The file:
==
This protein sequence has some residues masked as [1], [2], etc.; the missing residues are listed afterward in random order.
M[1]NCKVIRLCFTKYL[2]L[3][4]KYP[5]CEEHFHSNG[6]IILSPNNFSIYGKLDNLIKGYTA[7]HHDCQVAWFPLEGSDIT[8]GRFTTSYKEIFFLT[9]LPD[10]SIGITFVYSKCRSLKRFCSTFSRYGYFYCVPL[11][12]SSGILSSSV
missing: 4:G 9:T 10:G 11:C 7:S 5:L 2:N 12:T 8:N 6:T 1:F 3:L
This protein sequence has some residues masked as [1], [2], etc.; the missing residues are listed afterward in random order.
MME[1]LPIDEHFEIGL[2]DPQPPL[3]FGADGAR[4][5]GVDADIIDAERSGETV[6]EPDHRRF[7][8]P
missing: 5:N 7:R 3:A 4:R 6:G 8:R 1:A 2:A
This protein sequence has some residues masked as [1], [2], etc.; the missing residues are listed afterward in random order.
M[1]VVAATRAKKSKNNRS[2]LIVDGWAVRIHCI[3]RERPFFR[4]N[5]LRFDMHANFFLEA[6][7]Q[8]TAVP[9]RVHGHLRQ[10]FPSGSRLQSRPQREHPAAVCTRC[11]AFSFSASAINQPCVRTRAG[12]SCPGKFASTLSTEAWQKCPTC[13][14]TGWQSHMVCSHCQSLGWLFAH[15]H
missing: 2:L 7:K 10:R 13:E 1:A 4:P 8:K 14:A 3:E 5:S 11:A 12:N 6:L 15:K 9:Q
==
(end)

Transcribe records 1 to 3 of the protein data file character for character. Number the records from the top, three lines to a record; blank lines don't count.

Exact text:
This protein sequence has some residues masked as [1], [2], etc.; the missing residues are listed afterward in random order.
M[1]NCKVIRLCFTKYL[2]L[3][4]KYP[5]CEEHFHSNG[6]IILSPNNFSIYGKLDNLIKGYTA[7]HHDCQVAWFPLEGSDIT[8]GRFTTSYKEIFFLT[9]LPD[10]SIGITFVYSKCRSLKRFCSTFSRYGYFYCVPL[11][12]SSGILSSSV
missing: 4:G 9:T 10:G 11:C 7:S 5:L 2:N 12:T 8:N 6:T 1:F 3:L
This protein sequence has some residues masked as [1], [2], etc.; the missing residues are listed afterward in random order.
MME[1]LPIDEHFEIGL[2]DPQPPL[3]FGADGAR[4][5]GVDADIIDAERSGETV[6]EPDHRRF[7][8]P
missing: 5:N 7:R 3:A 4:R 6:G 8:R 1:A 2:A
This protein sequence has some residues masked as [1], [2], etc.; the missing residues are listed afterward in random order.
M[1]VVAATRAKKSKNNRS[2]LIVDGWAVRIHCI[3]RERPFFR[4]N[5]LRFDMHANFFLEA[6][7]Q[8]TAVP[9]RVHGHLRQ[10]FPSGSRLQSRPQREHPAAVCTRC[11]AFSFSASAINQPCVRTRAG[12]SCPGKFASTLSTEAWQKCPTC[13][14]TGWQSHMVCSHCQSLGWLFAH[15]H
missing: 2:L 7:K 10:R 13:E 1:A 4:P 8:K 14:A 3:E 5:S 11:A 12:N 6:L 15:K 9:Q